Different Types of Tribal Print & Pattern Trends
by Tina Boomerina (Christina Gregoire)
If you’ve been online at all this year, you’ve probably noticed that the current tribal trend is on fire. You can find all kinds of tribal print clothing, jewelry, and accessories. But, there is more than one kind of ethnic tribal fashion. Designers get inspiration from indigenous people from Africa, Asia, the Southwest, and more. Here are some of the different types of tribal prints and patterns.
Is the Word "Tribal" Politically Correct?
Okay, lots of politically correct people seem to take offense when fashion writers use the word "tribal." And, I understand where they are coming from, however I don’t believe that the word always has a negative connotation. If you are using the word “tribe” to describe a group of “inferior” people, well I see your point. However, when I think of tribal peoples, I think of them more as a spiritual group of humans with a cultural bond, so lighten up. Sheesh. I’m not trying to offend you. I’m trying to explain pattern and fashion.
If you are a Baby Boomer woman, you may be familiar with many of the indigenous styles from around the world. Yep. Lots of these trendy types of clothing and jewelry were worn back when we were hippies… ummm… I mean when we were boho-chic-freaks. You say you missed the tribal trend the first time around because you lived in Ohio during the 70s. Well, fear not. I’ll walk you through them.
The most important thing to know about tribal fashion is that you can mix and match different types of ethnic prints and accessories. In fact, it’s better if you do because you want a global boho feel. And, once you develop a good mix-and-match eye for prints, you will be mixing tribal with animal prints, Baroque boho glam, and digital-print tops and dresses. Heckaroonie, you might even wear your tribal print T-shirts and beaded bangles to work… to jazz up your boring pantsuits.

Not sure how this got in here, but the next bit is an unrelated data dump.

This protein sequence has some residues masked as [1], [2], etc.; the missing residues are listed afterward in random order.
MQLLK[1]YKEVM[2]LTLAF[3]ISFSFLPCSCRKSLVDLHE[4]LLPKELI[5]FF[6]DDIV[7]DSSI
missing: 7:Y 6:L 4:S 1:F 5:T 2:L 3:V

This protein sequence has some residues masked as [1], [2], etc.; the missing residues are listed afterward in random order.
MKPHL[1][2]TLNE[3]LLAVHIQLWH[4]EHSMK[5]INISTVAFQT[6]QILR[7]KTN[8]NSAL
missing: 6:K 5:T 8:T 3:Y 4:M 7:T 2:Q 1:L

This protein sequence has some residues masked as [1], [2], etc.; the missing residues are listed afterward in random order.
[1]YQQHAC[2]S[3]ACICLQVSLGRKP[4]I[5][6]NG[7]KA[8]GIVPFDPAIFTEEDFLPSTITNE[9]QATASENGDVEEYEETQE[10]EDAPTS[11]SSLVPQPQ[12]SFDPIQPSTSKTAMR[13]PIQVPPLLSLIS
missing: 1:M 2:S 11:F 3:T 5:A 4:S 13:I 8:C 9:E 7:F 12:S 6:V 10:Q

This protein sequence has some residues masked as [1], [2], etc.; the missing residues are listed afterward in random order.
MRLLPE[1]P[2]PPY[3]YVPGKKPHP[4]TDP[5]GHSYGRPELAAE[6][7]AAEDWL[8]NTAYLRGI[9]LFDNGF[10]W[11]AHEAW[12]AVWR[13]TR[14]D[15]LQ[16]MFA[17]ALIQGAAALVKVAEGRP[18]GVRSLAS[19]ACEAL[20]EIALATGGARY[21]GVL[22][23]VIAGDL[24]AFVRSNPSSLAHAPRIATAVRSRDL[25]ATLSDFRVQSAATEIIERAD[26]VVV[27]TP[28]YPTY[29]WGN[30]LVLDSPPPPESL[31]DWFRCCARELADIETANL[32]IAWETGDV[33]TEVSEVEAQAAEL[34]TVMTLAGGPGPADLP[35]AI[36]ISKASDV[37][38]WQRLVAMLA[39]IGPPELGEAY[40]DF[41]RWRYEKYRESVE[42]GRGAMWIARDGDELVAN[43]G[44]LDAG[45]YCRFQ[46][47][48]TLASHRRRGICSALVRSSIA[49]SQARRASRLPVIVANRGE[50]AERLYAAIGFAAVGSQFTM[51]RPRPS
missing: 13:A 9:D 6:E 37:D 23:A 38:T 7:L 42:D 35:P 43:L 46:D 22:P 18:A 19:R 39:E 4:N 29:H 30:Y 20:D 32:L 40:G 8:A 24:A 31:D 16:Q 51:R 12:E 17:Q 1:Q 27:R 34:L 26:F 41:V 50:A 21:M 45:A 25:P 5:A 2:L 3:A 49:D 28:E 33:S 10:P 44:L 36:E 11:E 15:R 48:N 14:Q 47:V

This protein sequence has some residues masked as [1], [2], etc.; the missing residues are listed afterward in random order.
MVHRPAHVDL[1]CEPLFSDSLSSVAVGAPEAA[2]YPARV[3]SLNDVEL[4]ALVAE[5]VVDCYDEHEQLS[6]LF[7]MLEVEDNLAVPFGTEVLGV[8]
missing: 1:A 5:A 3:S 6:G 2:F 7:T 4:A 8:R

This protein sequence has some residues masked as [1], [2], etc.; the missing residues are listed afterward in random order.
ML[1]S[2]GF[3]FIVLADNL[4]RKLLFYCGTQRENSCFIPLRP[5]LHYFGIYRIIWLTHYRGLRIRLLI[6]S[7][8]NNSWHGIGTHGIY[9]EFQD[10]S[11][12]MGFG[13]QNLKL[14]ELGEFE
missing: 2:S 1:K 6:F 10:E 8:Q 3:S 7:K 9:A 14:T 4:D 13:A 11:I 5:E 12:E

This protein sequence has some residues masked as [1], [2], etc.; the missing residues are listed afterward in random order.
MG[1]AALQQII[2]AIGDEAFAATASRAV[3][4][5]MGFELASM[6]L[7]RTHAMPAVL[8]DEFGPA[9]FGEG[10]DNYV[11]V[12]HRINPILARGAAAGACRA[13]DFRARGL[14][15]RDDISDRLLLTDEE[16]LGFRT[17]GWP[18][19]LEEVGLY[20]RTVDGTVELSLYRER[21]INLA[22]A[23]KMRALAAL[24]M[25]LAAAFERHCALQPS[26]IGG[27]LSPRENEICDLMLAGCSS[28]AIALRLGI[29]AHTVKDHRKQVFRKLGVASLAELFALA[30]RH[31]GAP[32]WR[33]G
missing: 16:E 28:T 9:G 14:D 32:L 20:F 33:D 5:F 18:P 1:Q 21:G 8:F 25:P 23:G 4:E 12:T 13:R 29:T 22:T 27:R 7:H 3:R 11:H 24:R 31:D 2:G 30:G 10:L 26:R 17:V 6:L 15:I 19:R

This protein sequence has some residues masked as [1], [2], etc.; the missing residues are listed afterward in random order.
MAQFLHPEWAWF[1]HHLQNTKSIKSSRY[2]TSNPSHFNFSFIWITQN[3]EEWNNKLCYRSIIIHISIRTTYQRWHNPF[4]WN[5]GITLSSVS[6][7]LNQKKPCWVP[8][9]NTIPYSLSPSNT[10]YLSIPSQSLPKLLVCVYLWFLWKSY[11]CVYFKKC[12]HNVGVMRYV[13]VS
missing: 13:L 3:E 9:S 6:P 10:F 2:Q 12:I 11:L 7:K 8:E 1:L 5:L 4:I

Native American Tribal Prints & Jewelry
I come from Washington State (an area with real, live Indians), so let’s start with American-Indian “tribal” fashions. If you have tons of money, you should buy real, high quality, indigenous-American pieces, such as handmade Navajo Squash Blossom necklaces and beautiful Zuni earrings and other types of jewelry.
However, if your bank account is still reeling from all those bubbles, you might want something cheaper… that will still give your wardrobe a cheap thrill. So, I’ll try to explain the tribal-trend jigsaw puzzle of current fashions.
Note: For Native Americans - I’m just an average white woman from the Seattle suburbs. So, correct me if I’m wrong about any of this.
Aztec Print Fabric: When I google Aztec patterned fabric or Aztec print trend, I come up with tons of different kinds of clothing with patterns that look like the pattern in the Aztec link, however the pattern in the link looks like it’s Navajo or "Navajo inspired."
Lots of designers call their fashion and jewelry “Aztec,” even when they’re not using Aztec patterns. And, because the Aztecs were pretty much wiped out, we don’t really know what Aztec textiles actually looked like. All that remains of Aztec designs are stone carvings and pyramids. (Either designers love the sound of the word Aztec or they’re afraid to call anything Navajo after the Urban Outfitters fiasco. You tell me. See Resources.)
Guatemalan Fabric: I’m no expert in textiles of indigenous peoples, but I am an artist, so I can pick up the “feel” of a pattern fairly quickly. And, I think the designs found on the handwoven fabrics of Guatemala (Andean textiles) would be closer to Aztec style, because Guatemalan patterns often have a rounder design as seen in Aztec patterns.
[continue to page 2]